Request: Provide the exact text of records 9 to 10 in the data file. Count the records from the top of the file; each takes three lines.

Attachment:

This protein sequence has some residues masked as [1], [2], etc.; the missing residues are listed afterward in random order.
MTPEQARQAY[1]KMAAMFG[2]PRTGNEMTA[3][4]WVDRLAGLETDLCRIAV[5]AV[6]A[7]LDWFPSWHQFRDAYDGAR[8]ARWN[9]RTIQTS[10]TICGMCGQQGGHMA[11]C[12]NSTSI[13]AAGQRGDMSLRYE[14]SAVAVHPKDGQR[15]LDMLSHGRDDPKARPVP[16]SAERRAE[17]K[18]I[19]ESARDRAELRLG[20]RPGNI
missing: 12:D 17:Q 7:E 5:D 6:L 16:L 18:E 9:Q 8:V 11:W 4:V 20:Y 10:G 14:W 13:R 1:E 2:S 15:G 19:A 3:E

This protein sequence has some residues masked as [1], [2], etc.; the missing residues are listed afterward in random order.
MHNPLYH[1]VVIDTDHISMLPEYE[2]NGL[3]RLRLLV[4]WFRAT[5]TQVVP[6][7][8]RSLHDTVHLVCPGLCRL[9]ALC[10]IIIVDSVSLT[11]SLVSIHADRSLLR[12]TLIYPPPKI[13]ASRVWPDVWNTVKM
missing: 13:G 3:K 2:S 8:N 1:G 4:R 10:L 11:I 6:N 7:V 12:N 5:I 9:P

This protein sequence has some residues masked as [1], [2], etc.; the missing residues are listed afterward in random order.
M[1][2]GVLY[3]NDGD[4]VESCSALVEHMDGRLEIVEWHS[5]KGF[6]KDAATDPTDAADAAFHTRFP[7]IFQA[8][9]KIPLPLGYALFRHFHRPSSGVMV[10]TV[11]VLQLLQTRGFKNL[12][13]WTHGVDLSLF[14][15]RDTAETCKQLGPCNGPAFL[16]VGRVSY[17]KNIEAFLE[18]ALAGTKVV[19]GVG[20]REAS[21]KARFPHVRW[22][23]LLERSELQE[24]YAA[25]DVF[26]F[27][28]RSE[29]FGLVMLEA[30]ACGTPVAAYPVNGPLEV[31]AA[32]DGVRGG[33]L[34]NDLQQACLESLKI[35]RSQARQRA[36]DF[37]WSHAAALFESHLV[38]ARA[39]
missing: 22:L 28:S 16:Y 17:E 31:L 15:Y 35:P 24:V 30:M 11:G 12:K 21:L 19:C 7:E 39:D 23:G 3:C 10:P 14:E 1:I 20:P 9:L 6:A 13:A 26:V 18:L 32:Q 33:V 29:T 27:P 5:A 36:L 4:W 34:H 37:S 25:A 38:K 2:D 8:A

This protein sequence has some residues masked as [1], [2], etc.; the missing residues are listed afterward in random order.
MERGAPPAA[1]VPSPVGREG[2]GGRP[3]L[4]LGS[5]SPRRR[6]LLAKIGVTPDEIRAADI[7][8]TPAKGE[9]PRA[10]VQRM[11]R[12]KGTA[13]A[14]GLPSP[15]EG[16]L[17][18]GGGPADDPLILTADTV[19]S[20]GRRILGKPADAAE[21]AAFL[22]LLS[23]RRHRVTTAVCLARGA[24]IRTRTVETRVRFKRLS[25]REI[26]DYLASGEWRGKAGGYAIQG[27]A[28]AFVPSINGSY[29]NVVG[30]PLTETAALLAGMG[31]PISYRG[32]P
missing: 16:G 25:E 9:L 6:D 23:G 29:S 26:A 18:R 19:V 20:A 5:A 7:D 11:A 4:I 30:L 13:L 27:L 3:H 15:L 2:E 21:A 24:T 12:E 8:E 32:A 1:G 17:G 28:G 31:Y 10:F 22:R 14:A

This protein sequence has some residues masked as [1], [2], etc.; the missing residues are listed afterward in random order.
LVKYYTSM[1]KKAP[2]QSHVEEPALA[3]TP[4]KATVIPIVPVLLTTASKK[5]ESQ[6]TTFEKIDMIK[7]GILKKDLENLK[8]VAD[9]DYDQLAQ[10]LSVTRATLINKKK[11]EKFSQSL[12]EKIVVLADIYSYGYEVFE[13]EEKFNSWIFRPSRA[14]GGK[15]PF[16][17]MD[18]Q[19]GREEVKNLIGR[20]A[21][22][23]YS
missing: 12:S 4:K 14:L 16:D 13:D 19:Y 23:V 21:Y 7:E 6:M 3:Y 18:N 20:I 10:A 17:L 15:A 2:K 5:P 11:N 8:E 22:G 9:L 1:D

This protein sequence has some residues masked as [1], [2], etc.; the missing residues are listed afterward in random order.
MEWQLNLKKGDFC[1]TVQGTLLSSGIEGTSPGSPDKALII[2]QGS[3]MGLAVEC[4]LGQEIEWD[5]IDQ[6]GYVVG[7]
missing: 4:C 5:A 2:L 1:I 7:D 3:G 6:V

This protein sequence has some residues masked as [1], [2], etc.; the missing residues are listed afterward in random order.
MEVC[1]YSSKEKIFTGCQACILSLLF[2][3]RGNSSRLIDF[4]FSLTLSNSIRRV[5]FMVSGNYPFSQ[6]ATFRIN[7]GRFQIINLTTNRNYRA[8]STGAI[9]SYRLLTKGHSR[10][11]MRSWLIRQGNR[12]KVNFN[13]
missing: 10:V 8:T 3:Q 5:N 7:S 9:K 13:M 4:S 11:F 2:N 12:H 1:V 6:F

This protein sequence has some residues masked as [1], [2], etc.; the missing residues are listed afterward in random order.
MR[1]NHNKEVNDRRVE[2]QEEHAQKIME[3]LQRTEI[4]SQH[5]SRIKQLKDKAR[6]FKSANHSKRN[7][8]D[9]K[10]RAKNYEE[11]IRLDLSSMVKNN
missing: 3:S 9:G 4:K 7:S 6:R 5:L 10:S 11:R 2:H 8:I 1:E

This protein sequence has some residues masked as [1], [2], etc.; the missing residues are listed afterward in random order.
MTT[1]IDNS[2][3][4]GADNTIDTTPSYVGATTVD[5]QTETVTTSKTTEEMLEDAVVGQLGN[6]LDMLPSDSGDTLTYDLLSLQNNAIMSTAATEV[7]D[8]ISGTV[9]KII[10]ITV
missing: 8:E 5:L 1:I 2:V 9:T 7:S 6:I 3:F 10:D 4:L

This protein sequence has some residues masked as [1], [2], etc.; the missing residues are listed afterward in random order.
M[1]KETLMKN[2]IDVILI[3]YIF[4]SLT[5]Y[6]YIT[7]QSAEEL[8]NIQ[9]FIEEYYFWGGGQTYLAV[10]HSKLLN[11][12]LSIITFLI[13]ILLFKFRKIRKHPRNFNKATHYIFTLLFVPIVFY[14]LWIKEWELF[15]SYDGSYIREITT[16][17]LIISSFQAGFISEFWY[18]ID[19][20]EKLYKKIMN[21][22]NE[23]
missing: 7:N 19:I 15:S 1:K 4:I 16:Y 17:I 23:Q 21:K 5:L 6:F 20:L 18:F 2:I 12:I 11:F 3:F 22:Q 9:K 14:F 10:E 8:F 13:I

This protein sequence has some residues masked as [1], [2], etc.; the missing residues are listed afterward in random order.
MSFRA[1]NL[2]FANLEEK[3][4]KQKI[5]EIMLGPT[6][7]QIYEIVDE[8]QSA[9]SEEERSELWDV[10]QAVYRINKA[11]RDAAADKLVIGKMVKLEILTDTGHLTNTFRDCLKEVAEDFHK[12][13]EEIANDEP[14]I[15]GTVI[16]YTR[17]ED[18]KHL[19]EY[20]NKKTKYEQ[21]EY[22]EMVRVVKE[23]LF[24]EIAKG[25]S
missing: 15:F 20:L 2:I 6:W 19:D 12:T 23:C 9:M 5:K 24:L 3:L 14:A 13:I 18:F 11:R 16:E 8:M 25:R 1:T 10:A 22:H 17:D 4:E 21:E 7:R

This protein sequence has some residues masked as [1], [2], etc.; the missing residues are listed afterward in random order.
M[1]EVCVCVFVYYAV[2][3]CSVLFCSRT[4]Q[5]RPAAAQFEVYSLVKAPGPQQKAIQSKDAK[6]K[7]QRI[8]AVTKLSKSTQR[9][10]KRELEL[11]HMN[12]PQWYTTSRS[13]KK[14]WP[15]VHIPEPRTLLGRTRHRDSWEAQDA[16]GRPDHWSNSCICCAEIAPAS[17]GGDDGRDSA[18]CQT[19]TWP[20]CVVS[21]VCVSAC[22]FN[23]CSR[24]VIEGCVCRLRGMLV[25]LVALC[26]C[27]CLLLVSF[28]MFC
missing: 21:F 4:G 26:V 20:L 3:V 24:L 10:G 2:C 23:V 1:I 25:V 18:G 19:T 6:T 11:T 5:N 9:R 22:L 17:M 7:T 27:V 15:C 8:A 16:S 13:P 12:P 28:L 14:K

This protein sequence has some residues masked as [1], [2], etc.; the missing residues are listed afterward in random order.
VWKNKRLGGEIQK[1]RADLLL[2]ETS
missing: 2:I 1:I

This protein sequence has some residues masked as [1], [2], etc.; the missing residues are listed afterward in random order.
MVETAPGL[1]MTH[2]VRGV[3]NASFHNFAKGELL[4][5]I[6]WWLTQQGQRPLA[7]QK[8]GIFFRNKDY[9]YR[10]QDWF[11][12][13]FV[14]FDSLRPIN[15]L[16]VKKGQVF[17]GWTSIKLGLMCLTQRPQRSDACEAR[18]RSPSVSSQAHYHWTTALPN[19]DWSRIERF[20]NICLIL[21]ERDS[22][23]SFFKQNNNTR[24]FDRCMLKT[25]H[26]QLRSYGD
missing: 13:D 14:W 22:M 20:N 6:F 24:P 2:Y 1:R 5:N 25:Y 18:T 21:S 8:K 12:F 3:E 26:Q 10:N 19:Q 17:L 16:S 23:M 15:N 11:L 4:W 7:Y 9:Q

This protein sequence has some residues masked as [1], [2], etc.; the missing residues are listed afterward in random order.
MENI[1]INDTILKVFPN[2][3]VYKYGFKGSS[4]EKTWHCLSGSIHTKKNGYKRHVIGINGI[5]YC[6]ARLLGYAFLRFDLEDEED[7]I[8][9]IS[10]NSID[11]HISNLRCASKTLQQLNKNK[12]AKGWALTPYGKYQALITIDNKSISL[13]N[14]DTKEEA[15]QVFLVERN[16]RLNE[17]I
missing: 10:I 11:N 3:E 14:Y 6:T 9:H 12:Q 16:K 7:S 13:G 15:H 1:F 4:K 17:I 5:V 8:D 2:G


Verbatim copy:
This protein sequence has some residues masked as [1], [2], etc.; the missing residues are listed afterward in random order.
MTT[1]IDNS[2][3][4]GADNTIDTTPSYVGATTVD[5]QTETVTTSKTTEEMLEDAVVGQLGN[6]LDMLPSDSGDTLTYDLLSLQNNAIMSTAATEV[7]D[8]ISGTV[9]KII[10]ITV
missing: 8:E 5:L 1:I 2:V 9:T 7:S 6:I 3:F 10:D 4:L

This protein sequence has some residues masked as [1], [2], etc.; the missing residues are listed afterward in random order.
M[1]KETLMKN[2]IDVILI[3]YIF[4]SLT[5]Y[6]YIT[7]QSAEEL[8]NIQ[9]FIEEYYFWGGGQTYLAV[10]HSKLLN[11][12]LSIITFLI[13]ILLFKFRKIRKHPRNFNKATHYIFTLLFVPIVFY[14]LWIKEWELF[15]SYDGSYIREITT[16][17]LIISSFQAGFISEFWY[18]ID[19][20]EKLYKKIMN[21][22]NE[23]
missing: 7:N 19:I 15:S 1:K 4:I 16:Y 17:I 23:Q 21:K 5:L 6:F 20:L 18:F 2:I 12:I 11:F 3:F 22:Q 9:K 14:F 10:E 8:F 13:I